All analyses were done on an intention-to-treat basis. The surgical outcomes between the 2 groups were compared using the χ2 test for categorical data and the Mann-Whitney U test for continuous or ordinal data. Confidence intervals (95% CIs) were calculated for differences in proportions for categorical data, and approximate 95% CIs for differences in medians for nonparametric data were calculated using the Hodges-Lehman method.18 The relationship between blood loss and transection time was assessed with the Spearman rank correlation. Logistic regression was used to estimate the influence of transection method on the primary outcome measures (dichotomized with clinically relevant cutoff points13: blood loss ≤500 mL vs >500 mL, and hepatectomy grade A or B vs C or D), controlling for 9 potential confounders (Child-Pugh class, indocyanine clearance, noncirrhosis vs cirrhosis, surgeon, inflow occlusion, thoracotomy, minor vs major hepatectomy, nonanatomical vs anatomical resection, and number of resections). The results are presented as adjusted odds ratios (ORs) with 95% CIs and P values from the likelihood ratio test. All P values were 2-sided, and significance was set at P<.05.
From April 1998 through April 1999, 137 patients were scheduled to undergo partial hepatectomy, 5 of whom were found to be inoperable because 4 had extrahepatic metastases and 1 had tumor thrombi in the portal venous trunk. The 132 patients were randomly assigned a hepatic transection method; 66 patients were assigned to the ultrasonic dissection group and 66 to the clamp-crushing group (Figure 2).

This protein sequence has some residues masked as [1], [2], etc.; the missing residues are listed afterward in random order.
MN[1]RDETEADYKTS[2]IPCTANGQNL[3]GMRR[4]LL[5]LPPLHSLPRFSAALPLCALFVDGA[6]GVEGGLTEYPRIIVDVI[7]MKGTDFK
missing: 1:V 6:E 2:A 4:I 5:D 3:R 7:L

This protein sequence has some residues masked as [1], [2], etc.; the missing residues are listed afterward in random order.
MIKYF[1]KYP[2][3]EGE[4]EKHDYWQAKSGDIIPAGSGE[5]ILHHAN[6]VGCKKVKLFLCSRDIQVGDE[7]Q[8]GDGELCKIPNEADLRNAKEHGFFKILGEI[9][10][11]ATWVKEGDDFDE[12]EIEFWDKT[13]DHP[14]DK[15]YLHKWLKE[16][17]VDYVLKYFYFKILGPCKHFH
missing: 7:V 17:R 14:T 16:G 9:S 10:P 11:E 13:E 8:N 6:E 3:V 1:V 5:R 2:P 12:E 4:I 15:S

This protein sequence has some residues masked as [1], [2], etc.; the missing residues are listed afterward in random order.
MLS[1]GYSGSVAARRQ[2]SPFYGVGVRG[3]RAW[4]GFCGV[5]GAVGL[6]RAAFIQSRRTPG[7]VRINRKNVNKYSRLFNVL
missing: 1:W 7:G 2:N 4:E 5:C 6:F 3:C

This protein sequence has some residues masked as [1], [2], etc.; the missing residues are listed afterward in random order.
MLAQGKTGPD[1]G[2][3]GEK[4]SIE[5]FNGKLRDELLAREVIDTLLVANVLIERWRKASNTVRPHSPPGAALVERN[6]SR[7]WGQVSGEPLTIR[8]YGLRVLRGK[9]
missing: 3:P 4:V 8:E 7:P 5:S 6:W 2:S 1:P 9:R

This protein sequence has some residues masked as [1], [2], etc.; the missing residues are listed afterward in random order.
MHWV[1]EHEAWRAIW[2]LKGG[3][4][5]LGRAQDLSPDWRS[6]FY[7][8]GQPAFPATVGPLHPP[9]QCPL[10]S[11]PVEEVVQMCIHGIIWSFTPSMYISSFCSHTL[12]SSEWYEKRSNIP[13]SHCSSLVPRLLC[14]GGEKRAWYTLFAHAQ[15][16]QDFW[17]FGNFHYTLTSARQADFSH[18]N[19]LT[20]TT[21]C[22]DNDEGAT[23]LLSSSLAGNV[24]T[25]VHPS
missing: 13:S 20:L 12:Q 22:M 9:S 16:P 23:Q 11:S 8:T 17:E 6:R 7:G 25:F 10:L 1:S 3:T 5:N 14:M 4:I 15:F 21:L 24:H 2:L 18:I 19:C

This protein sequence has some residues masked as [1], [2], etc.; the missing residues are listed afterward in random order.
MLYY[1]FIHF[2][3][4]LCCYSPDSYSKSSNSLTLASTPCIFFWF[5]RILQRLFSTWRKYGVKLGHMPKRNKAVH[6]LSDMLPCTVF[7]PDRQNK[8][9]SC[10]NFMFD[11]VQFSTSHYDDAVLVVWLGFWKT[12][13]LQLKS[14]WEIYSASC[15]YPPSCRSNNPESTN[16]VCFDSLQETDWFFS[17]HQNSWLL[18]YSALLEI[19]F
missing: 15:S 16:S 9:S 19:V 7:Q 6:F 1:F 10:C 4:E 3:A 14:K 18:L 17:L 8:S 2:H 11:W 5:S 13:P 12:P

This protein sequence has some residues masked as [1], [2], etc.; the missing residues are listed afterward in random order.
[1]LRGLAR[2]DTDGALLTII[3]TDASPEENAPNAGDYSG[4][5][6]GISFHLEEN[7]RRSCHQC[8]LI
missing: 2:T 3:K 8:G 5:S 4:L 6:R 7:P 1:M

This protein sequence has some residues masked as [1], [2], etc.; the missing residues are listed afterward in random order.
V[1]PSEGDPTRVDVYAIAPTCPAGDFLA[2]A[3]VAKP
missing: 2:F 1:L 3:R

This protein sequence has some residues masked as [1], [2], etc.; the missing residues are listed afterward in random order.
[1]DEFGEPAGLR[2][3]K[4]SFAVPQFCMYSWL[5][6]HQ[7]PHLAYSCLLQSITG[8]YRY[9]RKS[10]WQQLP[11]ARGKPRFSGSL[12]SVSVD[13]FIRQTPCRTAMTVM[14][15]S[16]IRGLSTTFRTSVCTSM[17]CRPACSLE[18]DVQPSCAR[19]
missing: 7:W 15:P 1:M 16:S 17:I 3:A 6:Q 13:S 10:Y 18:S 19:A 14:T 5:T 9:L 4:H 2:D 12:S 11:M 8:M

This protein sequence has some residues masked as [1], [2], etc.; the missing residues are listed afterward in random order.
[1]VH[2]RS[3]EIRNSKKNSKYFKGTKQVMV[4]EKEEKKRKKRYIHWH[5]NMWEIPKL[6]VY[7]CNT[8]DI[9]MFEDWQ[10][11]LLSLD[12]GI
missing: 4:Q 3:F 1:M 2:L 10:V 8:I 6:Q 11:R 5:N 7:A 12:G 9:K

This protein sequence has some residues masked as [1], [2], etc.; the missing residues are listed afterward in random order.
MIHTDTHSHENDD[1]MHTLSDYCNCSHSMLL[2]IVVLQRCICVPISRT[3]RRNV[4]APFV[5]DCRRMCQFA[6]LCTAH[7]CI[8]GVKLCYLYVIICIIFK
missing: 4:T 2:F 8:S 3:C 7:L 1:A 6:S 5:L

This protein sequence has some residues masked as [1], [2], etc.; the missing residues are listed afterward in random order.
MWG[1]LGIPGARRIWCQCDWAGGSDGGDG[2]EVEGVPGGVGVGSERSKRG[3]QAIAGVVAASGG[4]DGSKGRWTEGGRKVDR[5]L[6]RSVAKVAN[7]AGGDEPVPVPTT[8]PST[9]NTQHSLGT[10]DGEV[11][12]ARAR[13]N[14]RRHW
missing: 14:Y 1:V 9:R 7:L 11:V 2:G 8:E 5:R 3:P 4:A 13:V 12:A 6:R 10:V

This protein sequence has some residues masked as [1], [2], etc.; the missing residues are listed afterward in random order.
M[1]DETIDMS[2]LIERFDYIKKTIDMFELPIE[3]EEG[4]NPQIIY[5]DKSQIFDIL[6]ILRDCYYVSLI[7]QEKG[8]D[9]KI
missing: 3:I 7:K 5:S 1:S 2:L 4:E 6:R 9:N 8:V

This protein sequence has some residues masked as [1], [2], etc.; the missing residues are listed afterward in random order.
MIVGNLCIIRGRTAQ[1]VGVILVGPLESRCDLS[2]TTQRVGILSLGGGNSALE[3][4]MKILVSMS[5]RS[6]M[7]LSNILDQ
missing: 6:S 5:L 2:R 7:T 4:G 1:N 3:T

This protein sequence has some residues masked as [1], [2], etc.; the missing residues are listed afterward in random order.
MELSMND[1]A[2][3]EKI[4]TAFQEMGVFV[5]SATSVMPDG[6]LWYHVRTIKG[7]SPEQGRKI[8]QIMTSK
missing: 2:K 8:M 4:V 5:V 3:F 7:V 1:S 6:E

The 2 groups were well matched for all baseline characteristics such as age, cause of surgery, hepatic function, tumor status, and surgical details (Table 2).
Between the 2 groups, there was no significant difference in median blood loss, transection time, or transection speed (Table 3). Blood loss correlated with transection time (r = 0.42; 95% CI, 0.27-0.55; P<.001) but not with speed (r = −0.06; 95% CI, −0.23 to 0.11; P = .50). Whole blood was transfused to 1 patient in each group (800 mL and 400 mL). During transection, major technical errors were made in 2 patients (both with the vibrating tip of the ultrasonic dissector): 1 injury to the right hepatic vein and 1 to the hilar bile duct (requiring temporal stenting), resulting in conversion to clamp crushing (Figure 2).